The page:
August 15 Sermon

Gospel lesson and Pastor Richard Pokora’s sermon from August 15, 2021

Grace to you and peace from God our Father and His Son our Lord Jesus Christ.

The church year contains a long sequence of post Pentecost Sundays that stretch from late spring through late autumn; these green Sundays occupy about half the year.

Today we interrupt that series to celebrate the feast of St. Mary the Virgin. We recognize August 15 as he feast Sunday ; Mary is the undoubtably o0ne of the most prominent saints of all.. Other feasts are connected with the life of Mary, but this one is her own special day marking the end of her earthly life. 

The Orthodox churches call this feast her dormition, which means her falling  asleep. Roman Catholics know it as the Assumption, reflecting the belief that she was taken up, body and soul, assumed into heaven. The Lutheran Church calls this day simply the feast of St. Mary the Virgin. In the collect we pray: “O God, you have taken to yourself the Blessed Virgin Mary, mother of your incarnate Son.” We do not claim to know, as a matter of faith, how this happened. We do, however, claim as a matter of faith that it did happen: Mary is now in heaven.

As we celebrate the life and witness of the mother of Jesus, we would do well to consider just what it is that makes her so special. For the Bible presents her as special and so does the tradition of the church.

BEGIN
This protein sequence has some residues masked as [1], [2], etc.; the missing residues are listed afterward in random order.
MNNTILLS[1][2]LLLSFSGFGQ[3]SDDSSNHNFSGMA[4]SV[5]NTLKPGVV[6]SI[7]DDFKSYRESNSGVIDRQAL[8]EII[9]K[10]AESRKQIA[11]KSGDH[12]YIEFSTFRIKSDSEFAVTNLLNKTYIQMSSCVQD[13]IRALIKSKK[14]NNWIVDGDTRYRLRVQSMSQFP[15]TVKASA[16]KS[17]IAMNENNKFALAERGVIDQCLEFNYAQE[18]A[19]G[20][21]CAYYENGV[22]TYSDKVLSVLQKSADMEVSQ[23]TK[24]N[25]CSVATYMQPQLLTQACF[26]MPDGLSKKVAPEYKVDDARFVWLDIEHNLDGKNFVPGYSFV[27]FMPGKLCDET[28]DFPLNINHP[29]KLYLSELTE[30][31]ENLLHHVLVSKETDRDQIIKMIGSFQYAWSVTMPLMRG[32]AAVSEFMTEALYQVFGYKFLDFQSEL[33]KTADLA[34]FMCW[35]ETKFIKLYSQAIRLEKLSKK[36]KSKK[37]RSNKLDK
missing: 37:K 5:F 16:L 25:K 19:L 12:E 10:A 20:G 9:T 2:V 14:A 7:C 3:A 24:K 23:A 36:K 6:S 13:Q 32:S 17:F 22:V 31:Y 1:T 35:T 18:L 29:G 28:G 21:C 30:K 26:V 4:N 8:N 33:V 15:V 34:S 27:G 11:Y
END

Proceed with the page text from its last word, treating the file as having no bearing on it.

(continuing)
Christian tradition carefully distinguishes the honor and respect in which we hold the angels and saints from the absolute worship which is due to God alone. The worship to which God alone is entitled is known by the word latria. The respect shown to the saints is known by the word dulia. But there is a third term as well, hyperdulia. This is the honor and respect shown to Mary as the most outstanding of the saints, preeminent among the servants of God.

How is it that Mary is respected and honored to such a degree? She is, of course, the human mother of Jesus, entrusted with caring for him in all the ways that a mother cares for her child. But there’s more to it than that. We need to look at her response to God.